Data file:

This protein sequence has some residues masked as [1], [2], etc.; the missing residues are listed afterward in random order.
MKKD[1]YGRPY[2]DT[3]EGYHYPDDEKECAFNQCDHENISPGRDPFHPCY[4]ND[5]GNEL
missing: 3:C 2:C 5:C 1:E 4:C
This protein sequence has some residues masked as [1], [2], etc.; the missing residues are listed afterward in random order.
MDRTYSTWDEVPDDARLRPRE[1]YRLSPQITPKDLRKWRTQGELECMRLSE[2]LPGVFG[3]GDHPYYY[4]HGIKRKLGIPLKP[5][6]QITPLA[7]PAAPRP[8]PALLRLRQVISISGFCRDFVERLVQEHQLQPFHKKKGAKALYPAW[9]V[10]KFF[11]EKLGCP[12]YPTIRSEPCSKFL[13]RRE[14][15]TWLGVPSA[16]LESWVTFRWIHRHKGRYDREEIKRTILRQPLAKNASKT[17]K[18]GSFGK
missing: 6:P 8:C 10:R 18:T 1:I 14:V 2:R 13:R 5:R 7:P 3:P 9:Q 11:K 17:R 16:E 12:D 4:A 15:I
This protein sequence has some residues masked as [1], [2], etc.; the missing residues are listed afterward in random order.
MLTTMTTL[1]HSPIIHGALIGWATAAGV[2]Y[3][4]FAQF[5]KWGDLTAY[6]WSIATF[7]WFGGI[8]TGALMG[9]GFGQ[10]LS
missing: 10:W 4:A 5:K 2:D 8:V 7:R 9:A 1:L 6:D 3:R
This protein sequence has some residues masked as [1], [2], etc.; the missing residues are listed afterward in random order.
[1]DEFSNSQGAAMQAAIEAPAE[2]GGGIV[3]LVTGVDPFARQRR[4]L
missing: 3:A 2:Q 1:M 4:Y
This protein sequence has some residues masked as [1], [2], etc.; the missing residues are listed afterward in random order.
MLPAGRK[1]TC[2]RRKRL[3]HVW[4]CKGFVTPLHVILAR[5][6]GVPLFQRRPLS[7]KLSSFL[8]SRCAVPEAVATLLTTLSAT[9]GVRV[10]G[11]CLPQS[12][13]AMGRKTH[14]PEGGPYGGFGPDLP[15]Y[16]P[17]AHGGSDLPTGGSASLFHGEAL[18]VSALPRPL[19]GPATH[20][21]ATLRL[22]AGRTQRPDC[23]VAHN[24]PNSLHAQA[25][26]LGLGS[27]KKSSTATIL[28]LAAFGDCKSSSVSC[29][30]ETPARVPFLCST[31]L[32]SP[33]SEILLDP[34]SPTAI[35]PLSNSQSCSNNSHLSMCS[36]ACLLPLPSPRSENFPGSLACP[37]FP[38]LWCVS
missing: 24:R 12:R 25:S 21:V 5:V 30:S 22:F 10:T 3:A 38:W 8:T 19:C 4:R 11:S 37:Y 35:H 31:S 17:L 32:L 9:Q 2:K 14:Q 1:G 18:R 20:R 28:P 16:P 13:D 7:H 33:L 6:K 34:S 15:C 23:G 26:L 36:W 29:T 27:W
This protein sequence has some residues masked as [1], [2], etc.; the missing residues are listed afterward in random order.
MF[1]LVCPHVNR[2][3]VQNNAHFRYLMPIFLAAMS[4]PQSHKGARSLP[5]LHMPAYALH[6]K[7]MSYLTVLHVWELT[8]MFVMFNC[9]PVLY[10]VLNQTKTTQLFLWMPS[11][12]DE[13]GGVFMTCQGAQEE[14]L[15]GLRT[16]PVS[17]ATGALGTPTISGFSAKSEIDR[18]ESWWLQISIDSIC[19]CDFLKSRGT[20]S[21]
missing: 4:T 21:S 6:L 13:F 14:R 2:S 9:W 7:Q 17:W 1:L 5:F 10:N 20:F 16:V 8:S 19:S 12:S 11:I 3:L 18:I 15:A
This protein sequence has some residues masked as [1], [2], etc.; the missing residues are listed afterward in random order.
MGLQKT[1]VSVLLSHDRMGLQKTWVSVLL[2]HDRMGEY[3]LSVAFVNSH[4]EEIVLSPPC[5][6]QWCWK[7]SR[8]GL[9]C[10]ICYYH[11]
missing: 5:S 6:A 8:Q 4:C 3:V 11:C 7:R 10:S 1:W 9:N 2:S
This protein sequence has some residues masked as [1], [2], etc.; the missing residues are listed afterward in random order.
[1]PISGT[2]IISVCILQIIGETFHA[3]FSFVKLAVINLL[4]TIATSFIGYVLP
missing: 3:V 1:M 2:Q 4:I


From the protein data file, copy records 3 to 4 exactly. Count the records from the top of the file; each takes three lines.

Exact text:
This protein sequence has some residues masked as [1], [2], etc.; the missing residues are listed afterward in random order.
MLTTMTTL[1]HSPIIHGALIGWATAAGV[2]Y[3][4]FAQF[5]KWGDLTAY[6]WSIATF[7]WFGGI[8]TGALMG[9]GFGQ[10]LS
missing: 10:W 4:A 5:K 2:D 8:V 7:R 9:A 1:L 6:D 3:R
This protein sequence has some residues masked as [1], [2], etc.; the missing residues are listed afterward in random order.
[1]DEFSNSQGAAMQAAIEAPAE[2]GGGIV[3]LVTGVDPFARQRR[4]L
missing: 3:A 2:Q 1:M 4:Y